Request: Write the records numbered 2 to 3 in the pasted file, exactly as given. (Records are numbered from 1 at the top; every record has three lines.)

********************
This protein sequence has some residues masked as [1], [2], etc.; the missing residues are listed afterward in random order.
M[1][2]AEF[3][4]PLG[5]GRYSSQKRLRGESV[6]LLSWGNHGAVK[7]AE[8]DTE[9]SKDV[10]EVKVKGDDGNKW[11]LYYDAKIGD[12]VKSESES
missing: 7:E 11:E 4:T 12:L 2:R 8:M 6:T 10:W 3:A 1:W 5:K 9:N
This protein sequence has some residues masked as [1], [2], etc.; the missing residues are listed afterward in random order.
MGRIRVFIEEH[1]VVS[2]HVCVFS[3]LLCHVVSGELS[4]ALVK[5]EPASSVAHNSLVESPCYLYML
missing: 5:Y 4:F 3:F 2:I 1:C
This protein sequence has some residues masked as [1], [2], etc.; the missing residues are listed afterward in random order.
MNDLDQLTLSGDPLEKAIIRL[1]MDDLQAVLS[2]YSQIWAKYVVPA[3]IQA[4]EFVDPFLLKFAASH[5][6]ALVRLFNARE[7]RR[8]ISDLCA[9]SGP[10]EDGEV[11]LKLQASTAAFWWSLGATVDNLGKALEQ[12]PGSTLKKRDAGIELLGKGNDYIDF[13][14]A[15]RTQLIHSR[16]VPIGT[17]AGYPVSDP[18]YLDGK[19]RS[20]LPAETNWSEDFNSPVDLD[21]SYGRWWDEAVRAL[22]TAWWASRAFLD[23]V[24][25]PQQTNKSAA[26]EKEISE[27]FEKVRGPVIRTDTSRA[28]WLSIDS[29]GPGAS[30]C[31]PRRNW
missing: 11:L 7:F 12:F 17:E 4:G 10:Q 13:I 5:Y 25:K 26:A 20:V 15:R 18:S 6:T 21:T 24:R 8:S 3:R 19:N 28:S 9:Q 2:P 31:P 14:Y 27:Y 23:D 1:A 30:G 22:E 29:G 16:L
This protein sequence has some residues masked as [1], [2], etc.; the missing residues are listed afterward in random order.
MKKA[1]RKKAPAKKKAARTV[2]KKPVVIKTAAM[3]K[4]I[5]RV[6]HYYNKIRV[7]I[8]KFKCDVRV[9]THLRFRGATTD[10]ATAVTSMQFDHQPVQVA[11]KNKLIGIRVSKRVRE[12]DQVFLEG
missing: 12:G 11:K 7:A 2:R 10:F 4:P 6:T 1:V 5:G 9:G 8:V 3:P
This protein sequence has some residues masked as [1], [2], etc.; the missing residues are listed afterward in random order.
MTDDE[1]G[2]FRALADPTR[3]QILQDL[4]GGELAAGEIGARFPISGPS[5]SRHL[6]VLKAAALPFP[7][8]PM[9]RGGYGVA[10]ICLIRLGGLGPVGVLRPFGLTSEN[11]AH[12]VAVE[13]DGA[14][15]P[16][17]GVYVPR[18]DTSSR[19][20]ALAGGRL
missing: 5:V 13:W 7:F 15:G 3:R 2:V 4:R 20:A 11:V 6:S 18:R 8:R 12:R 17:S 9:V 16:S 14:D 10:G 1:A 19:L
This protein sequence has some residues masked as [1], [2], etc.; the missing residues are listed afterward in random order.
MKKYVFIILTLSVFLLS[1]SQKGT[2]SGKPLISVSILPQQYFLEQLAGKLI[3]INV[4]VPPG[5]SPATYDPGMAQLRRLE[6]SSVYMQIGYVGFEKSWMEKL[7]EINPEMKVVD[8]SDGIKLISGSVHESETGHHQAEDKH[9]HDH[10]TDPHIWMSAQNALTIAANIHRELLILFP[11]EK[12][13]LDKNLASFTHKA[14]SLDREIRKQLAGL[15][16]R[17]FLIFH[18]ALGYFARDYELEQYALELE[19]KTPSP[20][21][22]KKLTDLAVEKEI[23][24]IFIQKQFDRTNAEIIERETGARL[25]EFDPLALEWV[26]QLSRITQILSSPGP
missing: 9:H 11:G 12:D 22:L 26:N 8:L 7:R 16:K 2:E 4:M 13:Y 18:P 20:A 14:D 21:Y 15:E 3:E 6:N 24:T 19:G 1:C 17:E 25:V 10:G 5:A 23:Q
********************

This protein sequence has some residues masked as [1], [2], etc.; the missing residues are listed afterward in random order.
MGRIRVFIEEH[1]VVS[2]HVCVFS[3]LLCHVVSGELS[4]ALVK[5]EPASSVAHNSLVESPCYLYML
missing: 5:Y 4:F 3:F 2:I 1:C
This protein sequence has some residues masked as [1], [2], etc.; the missing residues are listed afterward in random order.
MNDLDQLTLSGDPLEKAIIRL[1]MDDLQAVLS[2]YSQIWAKYVVPA[3]IQA[4]EFVDPFLLKFAASH[5][6]ALVRLFNARE[7]RR[8]ISDLCA[9]SGP[10]EDGEV[11]LKLQASTAAFWWSLGATVDNLGKALEQ[12]PGSTLKKRDAGIELLGKGNDYIDF[13][14]A[15]RTQLIHSR[16]VPIGT[17]AGYPVSDP[18]YLDGK[19]RS[20]LPAETNWSEDFNSPVDLD[21]SYGRWWDEAVRAL[22]TAWWASRAFLD[23]V[24][25]PQQTNKSAA[26]EKEISE[27]FEKVRGPVIRTDTSRA[28]WLSIDS[29]GPGAS[30]C[31]PRRNW
missing: 11:L 7:F 12:F 17:E 4:G 10:Q 13:I 5:Y 25:K 26:A 20:V 15:R 18:S 6:T 21:T 24:R 8:S 3:R 19:N 28:S 9:Q 2:P 31:P 14:Y 27:Y 23:D 1:A 30:G 22:E 29:G 16:L